"Of course, the only one who has seen the Father is the one who came from his presence. He alone has seen the Father. I tell you the truth, everyone who believes in me has eternal life.

"I am the bread of life. Your ancestors ate manna in the desert, yet in time they all died. But now the true bread has come down from heaven, and whoever eats it will never die. I am the living bread, come down from heaven. Whoever eats this bread will live forever. This bread is my flesh that I give to bring life to the world."

These words led to a heated argument among the crowd. "How is it possible for this man to give us his flesh to eat?" they asked.

"I tell you the truth," said Jesus, "unless you eat the flesh of the Son of Man and drink his blood, you will not have eternal life. But if you do eat my flesh and drink my blood you will have eternal life, and I will raise you up on the last day. My flesh is the real food and my blood is the real drink. Whoever eats my flesh and drinks my blood sustains a personal relationship with me, and I with him.

"The Father of life sent me and I have life because of him. In the same way, the one who eats my body will have life because of me. The bread that came down from heaven is not like that which your ancestors ate. They died, but whoever eats this bread will live forever."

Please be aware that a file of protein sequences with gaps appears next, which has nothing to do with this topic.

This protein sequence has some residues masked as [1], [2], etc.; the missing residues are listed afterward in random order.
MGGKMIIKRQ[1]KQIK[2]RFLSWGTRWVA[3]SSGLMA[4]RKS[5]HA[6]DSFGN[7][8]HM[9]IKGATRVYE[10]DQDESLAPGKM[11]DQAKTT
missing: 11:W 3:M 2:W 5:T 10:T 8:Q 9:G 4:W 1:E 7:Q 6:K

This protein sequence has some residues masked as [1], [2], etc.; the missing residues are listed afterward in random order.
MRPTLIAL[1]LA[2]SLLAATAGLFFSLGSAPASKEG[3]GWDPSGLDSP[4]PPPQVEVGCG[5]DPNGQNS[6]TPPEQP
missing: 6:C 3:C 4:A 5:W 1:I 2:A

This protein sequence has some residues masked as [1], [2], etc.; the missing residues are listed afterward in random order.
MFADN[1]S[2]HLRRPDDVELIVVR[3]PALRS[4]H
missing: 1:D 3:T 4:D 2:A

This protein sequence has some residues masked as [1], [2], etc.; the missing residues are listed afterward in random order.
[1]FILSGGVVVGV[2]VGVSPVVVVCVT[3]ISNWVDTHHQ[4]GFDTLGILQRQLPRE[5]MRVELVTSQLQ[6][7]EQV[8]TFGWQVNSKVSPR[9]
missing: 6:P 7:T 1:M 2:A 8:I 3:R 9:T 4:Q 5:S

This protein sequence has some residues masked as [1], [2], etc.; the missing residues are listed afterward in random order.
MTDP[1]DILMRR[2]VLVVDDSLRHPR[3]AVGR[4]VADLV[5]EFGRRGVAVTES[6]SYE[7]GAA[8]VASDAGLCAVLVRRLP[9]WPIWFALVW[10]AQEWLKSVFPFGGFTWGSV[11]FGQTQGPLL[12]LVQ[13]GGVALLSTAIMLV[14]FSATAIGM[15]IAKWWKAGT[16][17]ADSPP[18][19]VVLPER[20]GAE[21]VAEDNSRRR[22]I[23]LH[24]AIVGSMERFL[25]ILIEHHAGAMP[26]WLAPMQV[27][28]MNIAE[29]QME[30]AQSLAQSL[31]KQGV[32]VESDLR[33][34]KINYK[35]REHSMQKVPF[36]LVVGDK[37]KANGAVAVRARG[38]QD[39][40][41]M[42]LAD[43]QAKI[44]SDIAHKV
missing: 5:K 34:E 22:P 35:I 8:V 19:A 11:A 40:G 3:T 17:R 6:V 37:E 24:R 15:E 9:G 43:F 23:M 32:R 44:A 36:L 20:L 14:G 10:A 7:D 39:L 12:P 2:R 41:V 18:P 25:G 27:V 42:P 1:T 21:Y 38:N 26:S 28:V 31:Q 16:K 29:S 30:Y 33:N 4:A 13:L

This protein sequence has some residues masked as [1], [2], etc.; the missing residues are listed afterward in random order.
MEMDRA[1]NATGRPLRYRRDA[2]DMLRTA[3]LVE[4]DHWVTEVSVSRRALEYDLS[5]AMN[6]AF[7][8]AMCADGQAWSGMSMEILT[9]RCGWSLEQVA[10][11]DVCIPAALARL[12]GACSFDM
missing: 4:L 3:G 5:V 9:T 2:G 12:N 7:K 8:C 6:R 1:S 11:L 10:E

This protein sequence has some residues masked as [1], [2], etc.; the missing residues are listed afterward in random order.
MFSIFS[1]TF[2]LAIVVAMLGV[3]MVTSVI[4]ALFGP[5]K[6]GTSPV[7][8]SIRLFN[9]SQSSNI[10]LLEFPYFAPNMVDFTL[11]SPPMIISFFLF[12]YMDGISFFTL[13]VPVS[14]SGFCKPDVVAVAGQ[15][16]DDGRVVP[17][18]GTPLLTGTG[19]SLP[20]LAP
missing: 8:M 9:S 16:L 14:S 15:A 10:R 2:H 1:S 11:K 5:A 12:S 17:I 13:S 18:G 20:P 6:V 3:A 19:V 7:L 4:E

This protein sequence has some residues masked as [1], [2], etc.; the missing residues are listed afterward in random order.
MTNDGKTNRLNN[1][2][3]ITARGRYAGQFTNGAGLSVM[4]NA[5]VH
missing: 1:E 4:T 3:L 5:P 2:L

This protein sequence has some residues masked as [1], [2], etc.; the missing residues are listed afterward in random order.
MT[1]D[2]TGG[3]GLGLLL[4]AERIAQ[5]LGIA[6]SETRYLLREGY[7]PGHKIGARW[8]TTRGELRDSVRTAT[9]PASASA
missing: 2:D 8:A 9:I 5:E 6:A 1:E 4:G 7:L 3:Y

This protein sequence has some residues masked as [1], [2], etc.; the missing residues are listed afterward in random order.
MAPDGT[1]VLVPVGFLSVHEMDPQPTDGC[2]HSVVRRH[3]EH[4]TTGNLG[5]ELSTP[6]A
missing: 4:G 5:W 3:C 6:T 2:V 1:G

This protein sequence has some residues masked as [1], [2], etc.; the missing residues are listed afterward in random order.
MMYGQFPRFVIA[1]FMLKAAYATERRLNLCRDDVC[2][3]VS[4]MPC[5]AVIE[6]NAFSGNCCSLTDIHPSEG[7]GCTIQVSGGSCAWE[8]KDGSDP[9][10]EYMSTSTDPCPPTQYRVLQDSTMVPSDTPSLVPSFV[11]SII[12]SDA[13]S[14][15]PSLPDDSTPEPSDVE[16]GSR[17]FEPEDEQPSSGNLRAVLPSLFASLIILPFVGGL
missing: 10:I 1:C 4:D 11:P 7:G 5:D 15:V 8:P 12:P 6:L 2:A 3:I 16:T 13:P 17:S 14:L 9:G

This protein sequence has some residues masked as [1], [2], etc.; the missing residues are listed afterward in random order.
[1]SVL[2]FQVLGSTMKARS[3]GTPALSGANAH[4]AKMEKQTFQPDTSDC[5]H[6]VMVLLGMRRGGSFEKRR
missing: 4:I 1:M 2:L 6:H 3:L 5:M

Jesus taught all these things in the synagogue at Capernaum.

Many of Jesus' followers turn their backs on him because his teaching has offended them. Peter acknowledges that Jesus is the Holy One of God (6:60-71).

Many of his followers who had been listening said, "This teaching is offensive; who can accept it?"

Jesus knew that these people were grumbling about it, so he said, "Does this shock you? Then what would you think if you were to see me, the Son of Man, return to heaven where I came from? It is the Spirit who gives life; human nature is of no help. The words that I have spoken to you are from that life-giving Spirit. But some of you do not believe." (From the beginning Jesus knew who would not believe in him. He also knew who would betray him.)

Jesus added, "That is the reason I told you, 'No one can come to me unless the Father draws him.'"

As a result, many of Jesus' followers turned their backs on him and no longer followed him. So Jesus turned to us, his twelve disciples, and asked, "You aren't going to leave me like the others, are you?" Simon Peter answered, "Lord, to whom would we go? You are the one whose words give eternal life. We have come to believe and are convinced that you are the Holy One of God."

Jesus replied, "Did I not choose all twelve of you? Yet one of you is a devil." He was talking about Judas, the son of Simon Iscariot. Although Judas was one of the Twelve, before long he would betray Jesus.